GE strike hits health care costs

SCHENECTADY, NY – As part of the first national strike against the General Electric Company in over 30 years, members of the United Electrical, Radio and Machine Workers of America (UE) Local 301 walked out of the GE Power Systems factory here, at 11 p.m. on Monday, Jan. 13.

The 2,000-member local went out with 15,500 other union members at 48 GE plants scattered across 23 states to protest an increase in co-payments for health care. The increase, imposed by GE on January 1, will cost each GE worker an estimated $400 per year and affect the families of nearly 145,000 active and retired union members.

Even with wind chill temperatures of

-15, hundreds of UE members set up picket lines at 5 a.m. Tuesday morning and braved the cold all day Tuesday and Wednesday. A giant rat was inflated in front of the plant’s main entrance. As one GE worker explained, “These rats want all the cheese. But, we’re gonna make them share it.”

More than 17,500 members of UE and the International Union of Electrical-Communications Workers of America (IUE-CWA) went on strike against GE Jan. 14-15. But, tragically a IUE-CWA picketer was killed in the early morning hours of Jan. 14 when hit by a police car. The victim, a woman in her mid-forties, was walking from one gate to another at the huge GE appliance factory in Louisville, KY.

Brian, a Local 301 member, who preferred that his last name not be used, said, “GE is expected to make record profits this year. To ask us to pay for higher health care costs is a kick in the teeth.”

“My drug prescription co-pay has tripled from $12 to $36 dollars,” he said, adding that the out-of-pocket expense will be even more difficult for the families of some 24,000 retirees living on a fixed income.

Tom Rexford, who has worked at GE’s Schenectady factory for 25 years, said, “They’ve (GE) got lots of money and they are not willing to share.” He said his health costs aren’t “that bad right now, but you never know.”

The unilateral increase in health care costs are seen by many union members as a sign of things to come. “I’m thinking down the road. If we let GE keep chopping away at our health care what will be next?” asked Rexford.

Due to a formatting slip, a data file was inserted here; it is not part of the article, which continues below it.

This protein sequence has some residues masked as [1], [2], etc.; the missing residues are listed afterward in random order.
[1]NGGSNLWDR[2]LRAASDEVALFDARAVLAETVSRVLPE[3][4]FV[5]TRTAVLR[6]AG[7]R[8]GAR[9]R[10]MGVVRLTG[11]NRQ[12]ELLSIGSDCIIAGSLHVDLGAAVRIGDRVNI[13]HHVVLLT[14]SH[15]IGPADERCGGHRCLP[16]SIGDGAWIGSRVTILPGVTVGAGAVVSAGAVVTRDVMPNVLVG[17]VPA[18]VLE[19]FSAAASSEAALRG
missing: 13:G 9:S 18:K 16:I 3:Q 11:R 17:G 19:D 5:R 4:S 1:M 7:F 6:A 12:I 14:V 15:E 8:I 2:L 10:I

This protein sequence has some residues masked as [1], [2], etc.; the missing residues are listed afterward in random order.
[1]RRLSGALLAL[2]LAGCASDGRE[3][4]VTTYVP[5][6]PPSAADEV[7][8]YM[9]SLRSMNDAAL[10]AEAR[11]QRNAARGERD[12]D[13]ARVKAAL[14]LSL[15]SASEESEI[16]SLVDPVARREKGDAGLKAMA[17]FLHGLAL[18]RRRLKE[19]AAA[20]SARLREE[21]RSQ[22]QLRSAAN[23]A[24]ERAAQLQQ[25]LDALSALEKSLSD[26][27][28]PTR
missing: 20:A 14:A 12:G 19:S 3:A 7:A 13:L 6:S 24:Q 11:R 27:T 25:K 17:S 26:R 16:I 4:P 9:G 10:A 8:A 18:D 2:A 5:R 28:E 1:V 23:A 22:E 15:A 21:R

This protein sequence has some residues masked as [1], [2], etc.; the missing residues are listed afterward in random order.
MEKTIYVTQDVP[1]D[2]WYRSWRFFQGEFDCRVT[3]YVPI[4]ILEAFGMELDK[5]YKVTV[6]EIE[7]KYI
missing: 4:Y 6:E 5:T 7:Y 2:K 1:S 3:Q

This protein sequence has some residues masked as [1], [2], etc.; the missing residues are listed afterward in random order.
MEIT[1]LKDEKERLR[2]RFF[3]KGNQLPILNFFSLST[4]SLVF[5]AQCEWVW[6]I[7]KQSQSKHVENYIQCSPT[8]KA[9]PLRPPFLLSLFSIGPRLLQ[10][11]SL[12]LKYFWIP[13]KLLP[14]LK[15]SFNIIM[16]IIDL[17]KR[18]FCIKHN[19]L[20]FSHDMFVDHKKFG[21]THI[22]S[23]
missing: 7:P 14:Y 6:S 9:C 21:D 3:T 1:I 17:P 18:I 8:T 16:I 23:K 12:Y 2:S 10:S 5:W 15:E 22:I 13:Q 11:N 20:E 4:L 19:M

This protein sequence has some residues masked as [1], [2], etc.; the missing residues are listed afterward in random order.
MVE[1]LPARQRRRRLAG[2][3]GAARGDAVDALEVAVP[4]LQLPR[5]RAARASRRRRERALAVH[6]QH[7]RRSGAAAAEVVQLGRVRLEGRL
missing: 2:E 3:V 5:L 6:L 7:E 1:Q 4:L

According to Edward Fire, IUE-CWA president, “GE has provoked a strike through its greed. A company that sets record profits each year – $14.1 billion in 2001 – can afford to maintain health benefits without forcing workers and retirees to pay more.”

Recently GE won the Jobs with Justice (JWJ) “Grinch of the Year” award, outpolling George W. Bush and Wal-Mart. JWJ, a national grassroots coalition that brings together community, student, religious and labor organizations, said “This award is given to those who have done the most damage to working families during the past year.”

According to the UE website, former General Electric CEO Jack Welch has a $9 million a year pension, $22 million in GE stock and an “unconditional and irrevocable” perks and payments contract with GE.

Many union members think Welch’s GE retirement parachute would be a much fairer way to pay the health care cost increases.

The current working agreement expires June 15 and GE has announced its intention to seek “substantial” increases in health care costs when negotiations begin in May. Union members hope that the two-day strike sends a message to GE that they won’t take concessions of any kind sitting down.

The author can be reached at tonypec@pww.org